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Aran Islands 
 
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The Aran Islands are a group of three islands located at the mouth of Galway Bay off the west coast of Ireland.
The largest island is Inishmore also known as Aranmore. The middle and second-largest is Inishmaan and the smallest and most eastern is Inisheer. Irish is a spoken language on all three islands, and is the language used for the names of the islands and many of the island's villages and place names.
 
Map of Aran Islands county Galway Ireland The cliffs on Inishmore Aran Islands County Galway Ireland
 
Approximately 14 kms (8.7 miles) in length and 3.8 kms(2.4 miles) in width, Inishmore is a walker's paradise. Feel the peace and listen to the silence, between sea and sky, on craggy cliffs or all along a quiet, indented coastline. Aran has an abundance of wildlife and some 437 varieties of wild flowers. If pedalling is your pleasure hire a bike in Kilronan village and meander at will around this lovely island or take a pony and trap, or a guided tour with a modern minibus, from the pier.

Visiting Aran
You can travel to Aran by ferry boat, directly from Galway City Dockside (90 minutes), Ros a Mhil (Rossaveal) in Connemara (35 / 40 mins), Doolin in Co. Clare (20 mins) or by air from Indreabhan (Inverin) under 10 mins.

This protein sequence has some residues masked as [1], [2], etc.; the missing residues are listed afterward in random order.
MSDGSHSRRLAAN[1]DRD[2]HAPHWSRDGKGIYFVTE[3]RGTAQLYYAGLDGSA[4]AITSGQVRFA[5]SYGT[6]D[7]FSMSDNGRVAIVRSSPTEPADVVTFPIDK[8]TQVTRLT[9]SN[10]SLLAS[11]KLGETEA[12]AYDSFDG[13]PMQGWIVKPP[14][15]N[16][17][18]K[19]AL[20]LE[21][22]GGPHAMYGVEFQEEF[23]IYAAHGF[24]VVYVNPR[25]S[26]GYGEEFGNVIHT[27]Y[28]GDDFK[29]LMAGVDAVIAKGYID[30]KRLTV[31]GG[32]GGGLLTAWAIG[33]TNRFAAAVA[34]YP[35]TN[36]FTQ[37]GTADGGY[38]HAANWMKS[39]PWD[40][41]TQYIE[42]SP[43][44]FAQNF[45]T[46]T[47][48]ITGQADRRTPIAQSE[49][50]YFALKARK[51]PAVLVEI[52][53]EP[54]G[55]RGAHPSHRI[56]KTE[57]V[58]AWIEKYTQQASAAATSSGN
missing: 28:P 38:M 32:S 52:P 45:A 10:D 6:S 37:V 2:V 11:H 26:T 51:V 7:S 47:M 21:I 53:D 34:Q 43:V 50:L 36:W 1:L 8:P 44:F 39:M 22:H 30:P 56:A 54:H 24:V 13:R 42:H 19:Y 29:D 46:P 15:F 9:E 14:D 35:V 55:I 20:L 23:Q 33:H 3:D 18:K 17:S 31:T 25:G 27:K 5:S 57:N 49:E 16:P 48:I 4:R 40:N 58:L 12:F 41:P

You can cycle or see Aran on horseback along the pathways of history on this unique island. Swim in unpolluted seas, study rare flowers and wildlife, write, paint, take pictures, fish for a specimen or just relax, unwind and learn spoken Irish in this bilingual community. And when the Celtic twilight comes, drop in for a quiet pint, or enjoy a wealth of Irish music and dance, at a village or spontaneous session in an Island pub.
 
Dun Aengus on Inishmore, Aran Islands Galway Bay Ireland Aran Sweaters from Aran Islands Galway Ireland
 
Dun Aengus
Dun Aengus is a fort situated on the edge of a cliff at a height of 100 meters overlooking the Atlantic on the Aran Islands, Inishmore, County Galway. It consists of a series of concentric circular walls, the innermost; the citadel encloses an area approximately 50 meters in diameter with 4m thick walls of stone. These walls have been rebuilt to a height of 6m and have wall walks, chambers, and flights of stairs as well. Two walls of stone that form semicircles from one cliff edge to the other surround it. The innermost of these two walls encloses an area approximately 130m by 100m, and the outer wall encloses about 400m by 200m. (Flanagan 1992) Between the two "outer walls" is a small enclosure that extends as if an extension to the first wall. The restored walls are likely noticeable because of the use of mortar. The original walls were of dry stone construction. In all the enclosed area is comprised of approximately 14 acres.

Aran Sweaters